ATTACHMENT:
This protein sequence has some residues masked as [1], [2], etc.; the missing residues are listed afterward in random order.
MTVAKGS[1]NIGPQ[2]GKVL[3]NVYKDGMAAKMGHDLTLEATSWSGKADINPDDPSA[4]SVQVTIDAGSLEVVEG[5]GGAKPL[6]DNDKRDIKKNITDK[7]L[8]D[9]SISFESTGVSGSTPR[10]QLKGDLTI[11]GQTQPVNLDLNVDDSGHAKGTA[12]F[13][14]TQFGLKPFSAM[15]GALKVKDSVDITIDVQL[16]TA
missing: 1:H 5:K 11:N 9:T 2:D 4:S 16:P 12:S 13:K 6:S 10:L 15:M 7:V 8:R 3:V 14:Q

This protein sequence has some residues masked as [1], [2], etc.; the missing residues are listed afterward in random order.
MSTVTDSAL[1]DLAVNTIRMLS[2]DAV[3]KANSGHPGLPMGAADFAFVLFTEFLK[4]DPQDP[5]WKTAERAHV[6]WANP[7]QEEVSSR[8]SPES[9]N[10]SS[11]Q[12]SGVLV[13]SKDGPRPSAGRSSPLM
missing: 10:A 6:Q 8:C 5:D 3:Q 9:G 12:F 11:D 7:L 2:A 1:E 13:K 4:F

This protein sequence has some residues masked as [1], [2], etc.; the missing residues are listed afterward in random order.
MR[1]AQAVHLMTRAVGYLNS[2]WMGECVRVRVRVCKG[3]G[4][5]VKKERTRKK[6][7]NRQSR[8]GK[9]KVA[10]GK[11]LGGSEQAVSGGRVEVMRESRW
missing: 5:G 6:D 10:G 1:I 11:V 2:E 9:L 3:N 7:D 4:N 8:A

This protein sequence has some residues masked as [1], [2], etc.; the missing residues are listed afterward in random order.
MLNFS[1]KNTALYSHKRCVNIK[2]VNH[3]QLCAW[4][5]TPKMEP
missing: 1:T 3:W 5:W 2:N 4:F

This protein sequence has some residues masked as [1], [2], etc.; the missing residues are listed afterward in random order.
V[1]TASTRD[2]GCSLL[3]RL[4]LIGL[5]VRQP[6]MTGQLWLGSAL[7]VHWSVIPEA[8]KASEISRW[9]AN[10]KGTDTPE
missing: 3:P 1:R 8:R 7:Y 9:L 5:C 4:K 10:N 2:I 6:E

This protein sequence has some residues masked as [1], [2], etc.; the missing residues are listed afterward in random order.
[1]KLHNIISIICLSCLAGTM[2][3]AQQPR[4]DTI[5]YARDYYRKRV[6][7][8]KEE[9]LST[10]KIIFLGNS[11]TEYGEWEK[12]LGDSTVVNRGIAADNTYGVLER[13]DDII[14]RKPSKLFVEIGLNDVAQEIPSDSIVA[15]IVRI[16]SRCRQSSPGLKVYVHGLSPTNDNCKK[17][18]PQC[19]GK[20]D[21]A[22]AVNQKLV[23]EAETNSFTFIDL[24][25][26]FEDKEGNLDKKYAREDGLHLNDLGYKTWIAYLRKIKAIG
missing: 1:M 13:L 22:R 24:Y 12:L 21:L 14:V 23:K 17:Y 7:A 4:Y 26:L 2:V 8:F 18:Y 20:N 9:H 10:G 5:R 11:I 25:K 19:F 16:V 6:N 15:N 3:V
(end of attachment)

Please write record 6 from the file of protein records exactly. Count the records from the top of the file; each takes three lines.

This protein sequence has some residues masked as [1], [2], etc.; the missing residues are listed afterward in random order.
[1]KLHNIISIICLSCLAGTM[2][3]AQQPR[4]DTI[5]YARDYYRKRV[6][7][8]KEE[9]LST[10]KIIFLGNS[11]TEYGEWEK[12]LGDSTVVNRGIAADNTYGVLER[13]DDII[14]RKPSKLFVEIGLNDVAQEIPSDSIVA[15]IVRI[16]SRCRQSSPGLKVYVHGLSPTNDNCKK[17][18]PQC[19]GK[20]D[21]A[22]AVNQKLV[23]EAETNSFTFIDL[24][25][26]FEDKEGNLDKKYAREDGLHLNDLGYKTWIAYLRKIKAIG
missing: 1:M 13:L 22:R 24:Y 12:L 21:L 14:V 23:K 17:Y 7:A 4:Y 26:L 2:V 8:F 18:Y 20:N 9:H 10:G 5:R 11:I 25:K 19:F 16:V 6:N 15:N 3:V